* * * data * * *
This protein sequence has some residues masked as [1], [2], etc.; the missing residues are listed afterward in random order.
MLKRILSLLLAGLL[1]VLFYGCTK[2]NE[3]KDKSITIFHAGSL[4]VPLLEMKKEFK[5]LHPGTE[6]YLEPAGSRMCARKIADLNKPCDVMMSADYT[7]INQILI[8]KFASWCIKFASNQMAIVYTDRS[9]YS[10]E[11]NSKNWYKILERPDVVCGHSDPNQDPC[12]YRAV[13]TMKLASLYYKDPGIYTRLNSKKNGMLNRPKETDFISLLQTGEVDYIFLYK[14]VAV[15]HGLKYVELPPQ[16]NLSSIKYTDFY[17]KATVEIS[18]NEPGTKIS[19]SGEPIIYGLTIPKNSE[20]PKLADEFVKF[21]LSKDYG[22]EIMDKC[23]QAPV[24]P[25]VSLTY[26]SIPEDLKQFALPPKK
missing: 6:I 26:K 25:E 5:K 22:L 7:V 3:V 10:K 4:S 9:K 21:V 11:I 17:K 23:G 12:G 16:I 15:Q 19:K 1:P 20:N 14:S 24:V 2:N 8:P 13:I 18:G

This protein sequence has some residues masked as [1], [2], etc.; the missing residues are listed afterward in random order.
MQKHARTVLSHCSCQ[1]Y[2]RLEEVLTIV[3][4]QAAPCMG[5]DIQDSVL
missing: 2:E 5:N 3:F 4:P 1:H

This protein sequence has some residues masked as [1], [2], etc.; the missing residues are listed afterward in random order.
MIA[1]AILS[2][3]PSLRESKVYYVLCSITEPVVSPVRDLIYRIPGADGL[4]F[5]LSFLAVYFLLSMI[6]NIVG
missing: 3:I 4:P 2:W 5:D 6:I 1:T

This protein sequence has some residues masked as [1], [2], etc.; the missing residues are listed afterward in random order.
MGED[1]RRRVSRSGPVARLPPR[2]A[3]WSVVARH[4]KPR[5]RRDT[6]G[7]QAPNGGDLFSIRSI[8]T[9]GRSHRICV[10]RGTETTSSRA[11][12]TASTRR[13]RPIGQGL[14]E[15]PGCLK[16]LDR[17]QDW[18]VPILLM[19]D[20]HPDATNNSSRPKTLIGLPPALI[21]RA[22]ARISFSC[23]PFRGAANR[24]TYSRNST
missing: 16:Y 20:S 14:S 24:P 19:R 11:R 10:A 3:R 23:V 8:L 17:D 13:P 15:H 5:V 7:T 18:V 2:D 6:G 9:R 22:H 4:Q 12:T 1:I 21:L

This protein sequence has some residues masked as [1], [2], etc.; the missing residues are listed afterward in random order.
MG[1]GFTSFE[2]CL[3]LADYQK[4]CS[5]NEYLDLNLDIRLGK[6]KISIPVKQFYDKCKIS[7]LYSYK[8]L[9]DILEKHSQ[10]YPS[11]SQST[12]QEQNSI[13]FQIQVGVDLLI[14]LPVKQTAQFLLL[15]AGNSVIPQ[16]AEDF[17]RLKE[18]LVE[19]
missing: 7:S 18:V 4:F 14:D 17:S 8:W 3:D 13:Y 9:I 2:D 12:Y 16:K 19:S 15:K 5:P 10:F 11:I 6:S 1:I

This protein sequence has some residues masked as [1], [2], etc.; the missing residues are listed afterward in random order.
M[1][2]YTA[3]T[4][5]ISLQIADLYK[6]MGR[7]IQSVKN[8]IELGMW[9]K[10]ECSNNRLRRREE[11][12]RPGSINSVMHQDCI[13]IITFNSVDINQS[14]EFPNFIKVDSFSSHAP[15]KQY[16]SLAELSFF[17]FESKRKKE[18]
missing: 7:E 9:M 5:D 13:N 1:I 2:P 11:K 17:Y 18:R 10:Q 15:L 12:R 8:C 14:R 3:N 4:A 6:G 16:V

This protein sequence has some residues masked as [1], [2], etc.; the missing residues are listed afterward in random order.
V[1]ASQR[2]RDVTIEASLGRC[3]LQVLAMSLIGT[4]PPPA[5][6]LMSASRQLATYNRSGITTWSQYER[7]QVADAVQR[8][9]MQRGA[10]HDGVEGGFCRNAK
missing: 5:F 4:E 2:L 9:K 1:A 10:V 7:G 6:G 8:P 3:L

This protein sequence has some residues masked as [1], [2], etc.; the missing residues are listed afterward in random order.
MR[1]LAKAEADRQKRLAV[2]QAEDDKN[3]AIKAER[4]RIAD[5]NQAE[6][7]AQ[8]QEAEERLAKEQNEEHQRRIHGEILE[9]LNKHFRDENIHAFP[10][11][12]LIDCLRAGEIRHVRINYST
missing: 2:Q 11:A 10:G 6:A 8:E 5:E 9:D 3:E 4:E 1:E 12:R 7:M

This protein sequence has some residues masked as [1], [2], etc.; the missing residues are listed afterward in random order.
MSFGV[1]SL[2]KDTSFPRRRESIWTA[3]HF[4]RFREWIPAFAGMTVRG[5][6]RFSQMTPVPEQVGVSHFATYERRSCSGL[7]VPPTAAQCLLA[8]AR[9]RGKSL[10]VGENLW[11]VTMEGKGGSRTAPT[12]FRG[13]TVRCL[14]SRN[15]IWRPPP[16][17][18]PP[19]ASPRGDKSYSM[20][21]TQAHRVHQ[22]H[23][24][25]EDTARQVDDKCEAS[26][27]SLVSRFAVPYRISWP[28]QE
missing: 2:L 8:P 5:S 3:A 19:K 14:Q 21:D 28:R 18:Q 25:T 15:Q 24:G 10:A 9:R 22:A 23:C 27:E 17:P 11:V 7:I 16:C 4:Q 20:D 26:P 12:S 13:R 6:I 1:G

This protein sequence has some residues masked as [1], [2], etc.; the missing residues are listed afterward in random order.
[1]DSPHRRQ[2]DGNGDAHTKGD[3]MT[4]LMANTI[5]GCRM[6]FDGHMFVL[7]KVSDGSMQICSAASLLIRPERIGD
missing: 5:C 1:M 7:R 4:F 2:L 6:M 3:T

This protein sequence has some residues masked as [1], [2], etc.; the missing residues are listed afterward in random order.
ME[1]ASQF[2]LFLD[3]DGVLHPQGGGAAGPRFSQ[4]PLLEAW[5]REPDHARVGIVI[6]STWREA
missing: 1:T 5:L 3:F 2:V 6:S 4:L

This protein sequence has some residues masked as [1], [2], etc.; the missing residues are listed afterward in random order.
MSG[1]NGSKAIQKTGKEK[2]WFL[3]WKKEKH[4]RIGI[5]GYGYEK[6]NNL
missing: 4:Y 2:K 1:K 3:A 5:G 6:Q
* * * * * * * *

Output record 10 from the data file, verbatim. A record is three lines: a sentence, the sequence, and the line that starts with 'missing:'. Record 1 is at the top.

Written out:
This protein sequence has some residues masked as [1], [2], etc.; the missing residues are listed afterward in random order.
[1]DSPHRRQ[2]DGNGDAHTKGD[3]MT[4]LMANTI[5]GCRM[6]FDGHMFVL[7]KVSDGSMQICSAASLLIRPERIGD
missing: 5:C 1:M 7:R 4:F 2:L 6:M 3:T